NEW YORK -- The public debut of the 2014 Jeep Cherokee at the New York auto show can be traced back to Chrysler Group LLC's $500 million investment to make the Toledo Assembly Complex one of the most flexible and advanced auto assembly plants in the United States.
The Cherokee promises to inject new life into the plant, bringing a second shift of workers and more job security. The plant produced 243,000 vehicles in 2011 and 275,000 vehicles last year, the majority of them Wranglers. By 2015, union officials say there's potential for Toledo to build half a million vehicles a year.
"We'll be pushing 500,000 cars a year in Toledo, and that'll make us the largest assembly plant in North America," said Bruce Baumhower, president of United Auto Workers Local 12.
Company officials said last week at the New York International Auto Show that the plant has the potential for additional capacity, but it's far too early to talk about future plans in Toledo, especially considering the Cherokee is still months away from dealer showrooms. Officials are happy, however, to talk about the second shift, which is scheduled to begin in the year's third quarter.
Chrysler has already gathered applications for those jobs, and Toledo plant manager Zach Leroux said the hiring is on track.
"We're now going through the selection process for our new hires, bringing them through the assessment process, getting those guys ready to come on board as well," he said. "We're completely on schedule."
Between the new shift and extra workers to keep the Wrangler line running through breaks, the plant will be adding about 1,300 new jobs this year.
Workers built the last Jeep Liberty in August. Within weeks, contractors had picked the inside of the plant clean.
"They gutted our body shop in about two and a half to three weeks," autoworker John Casto said. "It was inspiring and almost frightening the way they could clear stuff out."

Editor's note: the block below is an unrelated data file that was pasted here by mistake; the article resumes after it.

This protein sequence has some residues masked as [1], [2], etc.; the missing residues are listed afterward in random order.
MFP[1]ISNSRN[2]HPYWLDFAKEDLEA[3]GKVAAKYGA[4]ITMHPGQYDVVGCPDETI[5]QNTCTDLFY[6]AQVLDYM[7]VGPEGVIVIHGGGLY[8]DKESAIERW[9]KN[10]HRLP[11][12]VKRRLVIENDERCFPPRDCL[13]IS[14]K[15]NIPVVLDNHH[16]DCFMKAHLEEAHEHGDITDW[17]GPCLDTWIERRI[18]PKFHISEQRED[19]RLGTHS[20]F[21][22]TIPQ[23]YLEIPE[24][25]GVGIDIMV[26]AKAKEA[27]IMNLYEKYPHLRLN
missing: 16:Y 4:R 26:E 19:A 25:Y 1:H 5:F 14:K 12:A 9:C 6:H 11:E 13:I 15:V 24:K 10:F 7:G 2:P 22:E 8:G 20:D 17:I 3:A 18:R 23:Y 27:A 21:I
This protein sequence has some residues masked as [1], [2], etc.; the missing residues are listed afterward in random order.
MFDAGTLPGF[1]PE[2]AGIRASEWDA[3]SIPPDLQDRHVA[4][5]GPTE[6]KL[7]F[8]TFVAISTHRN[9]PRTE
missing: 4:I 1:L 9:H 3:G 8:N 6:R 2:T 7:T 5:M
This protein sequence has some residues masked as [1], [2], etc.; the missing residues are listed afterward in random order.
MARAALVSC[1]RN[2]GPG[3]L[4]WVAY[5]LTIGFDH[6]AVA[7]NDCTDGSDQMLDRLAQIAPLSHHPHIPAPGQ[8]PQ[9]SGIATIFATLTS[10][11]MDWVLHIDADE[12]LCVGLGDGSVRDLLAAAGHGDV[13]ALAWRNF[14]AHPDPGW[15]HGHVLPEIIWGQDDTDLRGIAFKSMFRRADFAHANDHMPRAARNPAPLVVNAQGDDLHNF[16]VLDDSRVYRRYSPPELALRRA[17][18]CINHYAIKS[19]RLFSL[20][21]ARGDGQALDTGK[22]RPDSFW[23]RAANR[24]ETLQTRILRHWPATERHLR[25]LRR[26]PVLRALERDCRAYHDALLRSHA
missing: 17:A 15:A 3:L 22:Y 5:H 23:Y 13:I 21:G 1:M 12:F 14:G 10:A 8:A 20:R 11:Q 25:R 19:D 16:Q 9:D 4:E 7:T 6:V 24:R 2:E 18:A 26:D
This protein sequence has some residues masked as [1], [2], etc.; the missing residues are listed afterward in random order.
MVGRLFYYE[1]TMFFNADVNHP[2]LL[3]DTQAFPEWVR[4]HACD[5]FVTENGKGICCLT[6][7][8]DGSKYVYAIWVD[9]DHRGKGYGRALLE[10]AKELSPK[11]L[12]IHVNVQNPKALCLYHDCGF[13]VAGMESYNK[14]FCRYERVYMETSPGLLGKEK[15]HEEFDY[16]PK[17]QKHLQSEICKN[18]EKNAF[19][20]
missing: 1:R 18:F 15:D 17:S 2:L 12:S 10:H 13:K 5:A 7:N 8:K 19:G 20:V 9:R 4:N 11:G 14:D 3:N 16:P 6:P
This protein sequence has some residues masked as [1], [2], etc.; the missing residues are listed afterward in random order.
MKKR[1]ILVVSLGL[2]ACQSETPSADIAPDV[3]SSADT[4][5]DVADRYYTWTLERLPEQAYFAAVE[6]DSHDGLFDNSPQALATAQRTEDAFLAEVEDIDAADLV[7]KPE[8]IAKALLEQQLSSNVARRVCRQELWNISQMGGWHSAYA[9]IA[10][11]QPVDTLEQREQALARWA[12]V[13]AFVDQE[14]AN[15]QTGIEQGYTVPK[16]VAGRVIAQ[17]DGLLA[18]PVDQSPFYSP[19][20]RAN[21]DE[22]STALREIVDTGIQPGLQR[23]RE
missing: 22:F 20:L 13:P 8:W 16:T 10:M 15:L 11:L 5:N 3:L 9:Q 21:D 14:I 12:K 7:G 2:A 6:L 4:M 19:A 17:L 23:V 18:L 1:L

Mr. Casto was one of a small group of autoworkers from the Toledo Assembly Complex who went to the New York auto show to see the debut of the vehicle they'll be building. Mr. Casto will help to take workstations from the concept stage and put them on the floor.
As part of its investment, Chrysler upgraded the paint shop, including adding a new process to inject sound-deadening material into body cavities. The plant now has more advanced lasers for measuring and welding, 963 new robots, and a 252,000-square-foot expansion of the body shop.
"It's a lot more advanced," Mr. Casto said. "It's going to be much better ergonomically."
Mr. Leroux said most of the laid off workers from the Liberty line are now back on the job.
Company officials have said production of the Cherokee will start in May and ramp up through the beginning of the third quarter. Right now the plant is building pre-production models for engineering tests. Mr. Leroux said about 350 vehicles have been finished so far.
After years of the industry announcing downgrades, layoffs, and production decreases, Mr. Leroux said it's exciting to be able to introduce an all-new product, new jobs, and increasing sales.
"It's all good news, and now with that comes a great sense of responsibility we have as a plant to deliver that," he said. "It's certainly widespread and understood through the plant."
A third shift for Cherokee isn't impossible, said Alec Gutierrez, a senior market analyst with Kelley Blue Book, but it remains to be seen how well the Cherokee will sell against its well-entrenched competitors until reviewers have a chance to see how the Cherokee performs on the road.
The Block News Alliance consists of the Pittsburgh Post-Gazette and The Blade of Toledo, Ohio. Tyrel Linkhorn is a reporter for The Blade.